Northwestern University has announced the winners of the 2022 Nemmers Prizes in Earth sciences, economics and mathematics. The biennial prizes recognize top scholars for their lasting significance, outstanding achievements, contributions to knowledge and the development of significant new modes of analysis.
This year’s recipients are Emily Brodsky for Earth sciences, Ariel Pakes for economics and Bhargav Bhatt for mathematics. Each will receive $200,000 and will interact with Northwestern faculty and students through lectures, conferences or seminars.
The Nemmers Prizes are named for the family of Erwin Nemmers, a former faculty member in the Kellogg School of Management from 1957 to 1986. Erwin Nemmers persuaded his brother, Frederic Nemmers, to join him in making a significant contribution to Northwestern. Their gifts, totaling $14 million, were designated to establish four endowed professorships in Kellogg and the Nemmers Prizes, which carry some of the largest monetary stipends in each field.
This year’s Nemmers Prize recipients
Emily Brodsky received the Nemmers Prize in Earth sciences, honored for her “fundamental, transdisciplinary contributions to understanding the physics of earthquake networks at all scales.” She is a professor of Earth and planetary sciences at the University of California, Santa Cruz.
As an earthquake physicist, Brodsky studies the mechanics underlying earthquakes to address questions about the processes that trigger earthquakes and the constraining forces that processes that occur inside a fault zone during slip. These studies require expertise in a variety of geoscience disciplines, including seismology, hydrogeology, structural geology and rock mechanics.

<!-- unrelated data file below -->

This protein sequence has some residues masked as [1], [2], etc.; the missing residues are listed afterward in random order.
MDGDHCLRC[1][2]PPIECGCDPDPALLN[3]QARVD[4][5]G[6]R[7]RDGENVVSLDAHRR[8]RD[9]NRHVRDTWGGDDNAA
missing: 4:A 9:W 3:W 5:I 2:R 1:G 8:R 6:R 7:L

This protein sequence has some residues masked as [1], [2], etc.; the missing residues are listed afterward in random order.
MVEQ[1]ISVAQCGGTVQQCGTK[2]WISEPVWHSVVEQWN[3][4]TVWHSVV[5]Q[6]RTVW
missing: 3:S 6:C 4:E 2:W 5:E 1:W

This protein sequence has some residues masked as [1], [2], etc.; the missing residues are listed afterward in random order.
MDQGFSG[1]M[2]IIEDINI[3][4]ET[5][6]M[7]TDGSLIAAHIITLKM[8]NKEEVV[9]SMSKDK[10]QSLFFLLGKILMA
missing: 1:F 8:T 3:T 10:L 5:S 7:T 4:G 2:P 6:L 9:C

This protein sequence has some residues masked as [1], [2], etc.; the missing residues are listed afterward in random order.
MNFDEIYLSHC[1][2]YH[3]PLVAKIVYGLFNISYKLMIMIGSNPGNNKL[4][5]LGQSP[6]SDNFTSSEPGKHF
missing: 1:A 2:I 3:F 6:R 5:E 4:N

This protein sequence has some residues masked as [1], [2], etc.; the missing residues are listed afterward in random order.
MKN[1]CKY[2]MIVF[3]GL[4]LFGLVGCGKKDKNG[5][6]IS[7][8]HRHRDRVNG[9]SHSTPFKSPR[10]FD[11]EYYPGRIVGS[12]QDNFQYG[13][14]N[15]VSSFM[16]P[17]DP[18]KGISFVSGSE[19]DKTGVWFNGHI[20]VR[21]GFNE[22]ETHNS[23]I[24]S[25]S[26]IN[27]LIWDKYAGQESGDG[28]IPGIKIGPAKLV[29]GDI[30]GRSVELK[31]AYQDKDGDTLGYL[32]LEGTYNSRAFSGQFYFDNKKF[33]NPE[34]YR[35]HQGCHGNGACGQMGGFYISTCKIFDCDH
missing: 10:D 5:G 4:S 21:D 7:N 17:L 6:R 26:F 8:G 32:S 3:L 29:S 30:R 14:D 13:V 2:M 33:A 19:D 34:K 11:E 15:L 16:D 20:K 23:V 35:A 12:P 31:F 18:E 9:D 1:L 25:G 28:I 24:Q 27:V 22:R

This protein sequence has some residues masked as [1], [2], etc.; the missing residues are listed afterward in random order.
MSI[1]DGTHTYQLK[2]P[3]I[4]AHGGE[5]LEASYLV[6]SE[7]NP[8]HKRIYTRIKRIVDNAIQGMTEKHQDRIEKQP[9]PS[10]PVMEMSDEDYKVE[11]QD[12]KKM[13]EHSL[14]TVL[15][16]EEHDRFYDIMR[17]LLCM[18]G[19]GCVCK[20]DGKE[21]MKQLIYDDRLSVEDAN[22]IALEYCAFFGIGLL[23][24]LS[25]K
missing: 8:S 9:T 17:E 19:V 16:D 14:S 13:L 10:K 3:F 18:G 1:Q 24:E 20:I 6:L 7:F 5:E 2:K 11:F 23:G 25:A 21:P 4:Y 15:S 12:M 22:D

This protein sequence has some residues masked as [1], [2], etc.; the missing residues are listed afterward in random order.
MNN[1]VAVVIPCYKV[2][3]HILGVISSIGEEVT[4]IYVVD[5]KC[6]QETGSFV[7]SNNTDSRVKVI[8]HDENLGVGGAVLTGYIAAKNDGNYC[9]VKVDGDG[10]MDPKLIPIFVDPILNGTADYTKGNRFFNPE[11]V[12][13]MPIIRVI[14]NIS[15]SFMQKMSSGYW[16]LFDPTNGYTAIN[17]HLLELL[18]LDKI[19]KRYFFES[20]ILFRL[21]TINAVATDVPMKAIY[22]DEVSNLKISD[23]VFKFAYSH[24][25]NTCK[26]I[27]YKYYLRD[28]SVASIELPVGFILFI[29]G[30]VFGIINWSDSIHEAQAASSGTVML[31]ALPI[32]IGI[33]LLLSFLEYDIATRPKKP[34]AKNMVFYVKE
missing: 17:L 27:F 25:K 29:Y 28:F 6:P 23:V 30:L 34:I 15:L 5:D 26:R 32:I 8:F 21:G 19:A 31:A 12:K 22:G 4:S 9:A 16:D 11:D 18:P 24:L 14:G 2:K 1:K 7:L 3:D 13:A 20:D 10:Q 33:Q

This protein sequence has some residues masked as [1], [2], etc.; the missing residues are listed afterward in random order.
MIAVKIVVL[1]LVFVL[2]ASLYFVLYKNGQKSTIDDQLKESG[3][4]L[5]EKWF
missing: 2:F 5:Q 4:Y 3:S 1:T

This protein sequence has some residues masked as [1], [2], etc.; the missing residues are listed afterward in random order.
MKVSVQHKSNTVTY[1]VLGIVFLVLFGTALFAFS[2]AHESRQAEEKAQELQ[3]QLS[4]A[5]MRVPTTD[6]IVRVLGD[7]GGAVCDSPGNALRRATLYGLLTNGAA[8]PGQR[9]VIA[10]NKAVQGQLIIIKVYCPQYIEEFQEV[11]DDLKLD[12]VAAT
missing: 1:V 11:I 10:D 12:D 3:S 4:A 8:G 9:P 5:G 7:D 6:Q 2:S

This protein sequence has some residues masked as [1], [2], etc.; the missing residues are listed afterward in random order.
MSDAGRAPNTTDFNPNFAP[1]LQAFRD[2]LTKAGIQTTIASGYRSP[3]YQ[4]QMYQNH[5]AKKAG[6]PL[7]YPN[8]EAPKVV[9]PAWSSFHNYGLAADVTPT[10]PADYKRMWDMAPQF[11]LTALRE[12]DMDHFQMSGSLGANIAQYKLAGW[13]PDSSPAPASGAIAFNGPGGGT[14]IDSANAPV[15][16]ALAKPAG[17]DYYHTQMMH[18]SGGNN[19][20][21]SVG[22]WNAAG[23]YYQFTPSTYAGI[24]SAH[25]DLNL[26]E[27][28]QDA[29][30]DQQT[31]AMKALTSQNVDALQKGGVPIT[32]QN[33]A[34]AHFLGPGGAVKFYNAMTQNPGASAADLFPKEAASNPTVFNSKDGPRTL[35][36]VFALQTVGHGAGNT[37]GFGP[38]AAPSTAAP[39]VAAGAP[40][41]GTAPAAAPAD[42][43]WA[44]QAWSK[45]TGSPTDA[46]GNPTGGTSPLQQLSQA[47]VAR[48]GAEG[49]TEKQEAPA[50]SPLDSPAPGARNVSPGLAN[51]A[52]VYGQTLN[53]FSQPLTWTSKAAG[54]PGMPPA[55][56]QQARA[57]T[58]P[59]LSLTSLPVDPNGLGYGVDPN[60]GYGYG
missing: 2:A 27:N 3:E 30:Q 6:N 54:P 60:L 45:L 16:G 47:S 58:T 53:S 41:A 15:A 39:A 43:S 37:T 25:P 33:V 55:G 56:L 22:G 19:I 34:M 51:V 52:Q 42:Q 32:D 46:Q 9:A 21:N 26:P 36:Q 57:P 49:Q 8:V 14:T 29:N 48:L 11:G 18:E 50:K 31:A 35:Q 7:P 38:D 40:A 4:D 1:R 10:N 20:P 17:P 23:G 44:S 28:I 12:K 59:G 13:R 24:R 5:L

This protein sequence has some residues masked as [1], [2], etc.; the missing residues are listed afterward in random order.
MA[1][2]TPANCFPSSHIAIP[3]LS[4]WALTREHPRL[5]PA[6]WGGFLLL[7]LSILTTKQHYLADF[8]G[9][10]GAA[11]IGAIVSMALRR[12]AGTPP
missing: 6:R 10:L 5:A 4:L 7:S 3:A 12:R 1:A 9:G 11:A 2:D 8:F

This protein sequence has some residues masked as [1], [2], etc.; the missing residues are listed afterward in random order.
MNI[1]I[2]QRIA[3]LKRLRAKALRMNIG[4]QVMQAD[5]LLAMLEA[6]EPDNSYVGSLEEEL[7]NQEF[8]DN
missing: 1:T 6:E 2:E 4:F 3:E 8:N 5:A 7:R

After the 2011 Tohoku earthquake off the coast of Japan, Brodsky helped organize and lead a major international expedition to study the fault. Her recent work includes important findings about earthquakes induced by human activities, in which fluids are injected deep underground (e.g., hydraulic fracturing, wastewater disposal and geothermal wells). She currently is chair of SZ4D, a coordinated research initiative to investigate the processes that underlie subduction zone hazards.
A fellow of the American Geophysical Union (AGU) and the Geological Society of America (GSA), Brodsky has received many awards and honors for her work, including the 2008 James Macelwane Medal from the AGU, the 2019 Woollard Award from the GSA and the 2021 Price Medal of the Royal Astronomical Society. Brodsky has served on the boards of directors of the Southern California Earthquake Center and the Incorporated Research Institutes for Seismology. She has published more than 130 peer-reviewed articles and has presented more than 150 invited lectures in 30 states and 13 countries. Her work has been widely featured in the mainstream media.
Ariel Pakes received the Erwin Plein Nemmers Prize in Economics, honored for his “fundamental contributions to the development of the field of empirical industrial organization as it is applied to the study of market power, prices, mergers and productivity.” He is the Thomas Professor of Economics at Harvard University.